Unfortunately, after this uplifting, beautiful musical scene, Joe is celebrating his dream so excitedly that he accidentally steps right into an open manhole in the middle of the street and finds himself falling into The Great Before. Well, first he’s on the path to The Great Beyond, but since he’s not going to give up his jazz aspirations that easily, he falls into the world where new souls discover their personalities, quirks and interests before they’re put into a human body on Earth.
Cool colors and soft textures fill out The Great Before, a dreamlike plane populated by Casper-esque new souls personified like photocopies of the same ghostly children running through fields, learning lessons about Earth, and trying out anything and everything to discover their personalities and find their spark. There are also glowing, wiry overseers called Counselors who all happened to be named Jerry and can manipulate their 2D-line bodies into any form. One of them is voiced by Richard Ayoade, and he couldn’t be more eager to help new souls. Meanwhile, another shorter, less helpful kind of Counselor named Terry (voiced by Rachel House) has noticed that the count of souls in The Great Before is currently off thanks to Joe’s presence.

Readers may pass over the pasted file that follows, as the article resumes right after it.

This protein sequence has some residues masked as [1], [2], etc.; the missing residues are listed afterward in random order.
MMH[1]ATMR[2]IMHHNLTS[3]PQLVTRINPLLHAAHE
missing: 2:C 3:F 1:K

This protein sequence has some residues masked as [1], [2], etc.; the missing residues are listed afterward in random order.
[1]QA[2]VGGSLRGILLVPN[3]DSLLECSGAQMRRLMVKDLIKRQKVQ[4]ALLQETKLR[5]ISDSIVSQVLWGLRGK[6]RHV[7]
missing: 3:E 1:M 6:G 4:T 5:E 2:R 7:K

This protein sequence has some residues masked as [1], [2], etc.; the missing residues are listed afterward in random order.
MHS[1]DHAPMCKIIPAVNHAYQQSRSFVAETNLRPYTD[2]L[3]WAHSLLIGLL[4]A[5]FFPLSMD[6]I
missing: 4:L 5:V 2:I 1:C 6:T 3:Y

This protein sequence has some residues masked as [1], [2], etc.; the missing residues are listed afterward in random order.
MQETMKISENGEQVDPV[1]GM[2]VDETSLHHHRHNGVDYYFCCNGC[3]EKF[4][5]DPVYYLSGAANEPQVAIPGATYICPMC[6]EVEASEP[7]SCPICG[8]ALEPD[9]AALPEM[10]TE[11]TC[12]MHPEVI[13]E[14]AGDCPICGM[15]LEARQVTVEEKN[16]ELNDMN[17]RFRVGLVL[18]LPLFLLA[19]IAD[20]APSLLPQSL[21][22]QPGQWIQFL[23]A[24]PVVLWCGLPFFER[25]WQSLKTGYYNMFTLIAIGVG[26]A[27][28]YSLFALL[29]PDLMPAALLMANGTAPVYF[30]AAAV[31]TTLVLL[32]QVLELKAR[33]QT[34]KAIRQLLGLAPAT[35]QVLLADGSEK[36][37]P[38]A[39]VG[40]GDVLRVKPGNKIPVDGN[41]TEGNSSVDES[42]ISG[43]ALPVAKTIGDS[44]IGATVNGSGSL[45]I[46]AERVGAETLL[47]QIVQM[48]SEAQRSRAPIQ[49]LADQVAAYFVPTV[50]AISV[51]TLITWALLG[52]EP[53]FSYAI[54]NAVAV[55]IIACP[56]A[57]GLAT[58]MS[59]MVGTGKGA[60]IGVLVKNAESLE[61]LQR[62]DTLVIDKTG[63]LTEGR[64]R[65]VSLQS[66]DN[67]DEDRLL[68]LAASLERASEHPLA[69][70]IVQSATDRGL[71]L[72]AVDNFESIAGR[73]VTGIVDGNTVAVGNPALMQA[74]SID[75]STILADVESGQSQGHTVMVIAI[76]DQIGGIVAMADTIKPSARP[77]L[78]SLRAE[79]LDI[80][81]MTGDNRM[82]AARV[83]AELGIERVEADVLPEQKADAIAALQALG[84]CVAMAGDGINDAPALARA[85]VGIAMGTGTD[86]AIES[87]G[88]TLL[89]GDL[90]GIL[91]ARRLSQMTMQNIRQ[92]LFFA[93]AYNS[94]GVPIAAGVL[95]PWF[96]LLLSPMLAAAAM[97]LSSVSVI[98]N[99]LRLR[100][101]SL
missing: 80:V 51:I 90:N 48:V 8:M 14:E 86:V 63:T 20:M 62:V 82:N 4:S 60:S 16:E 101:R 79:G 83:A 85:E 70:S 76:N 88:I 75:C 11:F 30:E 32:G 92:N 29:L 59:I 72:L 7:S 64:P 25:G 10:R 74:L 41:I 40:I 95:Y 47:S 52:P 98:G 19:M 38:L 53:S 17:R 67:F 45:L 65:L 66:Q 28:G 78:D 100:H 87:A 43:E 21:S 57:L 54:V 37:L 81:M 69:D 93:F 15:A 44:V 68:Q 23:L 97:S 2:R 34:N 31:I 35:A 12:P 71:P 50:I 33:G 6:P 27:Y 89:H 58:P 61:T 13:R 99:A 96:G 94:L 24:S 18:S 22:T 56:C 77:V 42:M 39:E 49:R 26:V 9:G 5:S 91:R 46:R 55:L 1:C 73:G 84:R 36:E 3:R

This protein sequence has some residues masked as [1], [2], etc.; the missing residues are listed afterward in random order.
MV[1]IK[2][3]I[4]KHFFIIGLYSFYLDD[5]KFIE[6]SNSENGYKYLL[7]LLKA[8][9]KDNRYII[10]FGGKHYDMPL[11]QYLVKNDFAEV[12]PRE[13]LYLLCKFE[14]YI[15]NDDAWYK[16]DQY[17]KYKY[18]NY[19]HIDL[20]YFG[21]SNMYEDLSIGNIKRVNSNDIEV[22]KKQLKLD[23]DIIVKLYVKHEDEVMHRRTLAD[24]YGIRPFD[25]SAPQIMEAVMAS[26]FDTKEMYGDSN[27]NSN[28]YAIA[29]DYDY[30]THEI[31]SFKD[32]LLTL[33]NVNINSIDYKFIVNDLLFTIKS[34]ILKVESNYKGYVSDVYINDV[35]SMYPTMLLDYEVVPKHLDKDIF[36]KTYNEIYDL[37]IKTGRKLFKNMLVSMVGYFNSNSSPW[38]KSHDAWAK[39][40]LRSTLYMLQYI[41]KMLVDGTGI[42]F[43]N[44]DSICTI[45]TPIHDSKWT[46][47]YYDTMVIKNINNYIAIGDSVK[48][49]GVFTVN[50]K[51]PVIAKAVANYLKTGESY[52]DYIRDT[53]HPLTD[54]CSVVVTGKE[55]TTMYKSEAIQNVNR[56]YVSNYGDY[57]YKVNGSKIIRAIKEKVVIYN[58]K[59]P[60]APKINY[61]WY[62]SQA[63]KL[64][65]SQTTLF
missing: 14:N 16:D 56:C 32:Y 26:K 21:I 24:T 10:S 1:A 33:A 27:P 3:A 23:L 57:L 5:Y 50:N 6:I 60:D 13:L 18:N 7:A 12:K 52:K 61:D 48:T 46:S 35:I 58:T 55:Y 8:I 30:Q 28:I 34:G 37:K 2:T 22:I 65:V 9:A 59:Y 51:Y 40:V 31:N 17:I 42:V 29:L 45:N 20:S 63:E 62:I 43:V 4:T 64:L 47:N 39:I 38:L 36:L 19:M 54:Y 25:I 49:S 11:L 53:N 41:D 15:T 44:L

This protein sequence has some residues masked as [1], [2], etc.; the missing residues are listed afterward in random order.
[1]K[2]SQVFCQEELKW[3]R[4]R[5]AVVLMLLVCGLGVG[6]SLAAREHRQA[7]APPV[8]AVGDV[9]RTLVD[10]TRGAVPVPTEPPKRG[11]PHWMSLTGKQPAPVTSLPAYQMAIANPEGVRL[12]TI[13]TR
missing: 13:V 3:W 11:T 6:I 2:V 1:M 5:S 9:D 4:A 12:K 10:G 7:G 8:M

The Great Before is a fascinating landscape, and the animation used to bring it to life is nothing short of breathtaking. You’ll marvel at how a single line can be manipulated to bring the Counselors (seen above) to life. And you’ll have a good laugh when you’re introduced to the concept of lost souls, though at first they can seem frightening thanks to an initially dark depiction that makes them out to be deformed, droning monsters. There’s also a bit of experimentation in the animation, especially in the depiction of the path to The Great Beyond and Joe’s fall into The Great Before, where he temporarily transforms from a glowing sort of spirit into a warped white, chalk-like sketch.
Accompanying these amazing visuals is an score by Trent Reznor and Atticus Ross unlike any music ever featured in a Pixar film. The sounds are just as otherworldly as the sights, creating a vibe that truly makes The Great Before feel even more metaphysical and captivating. On top of that, the jazz music in Soul is exquisite too.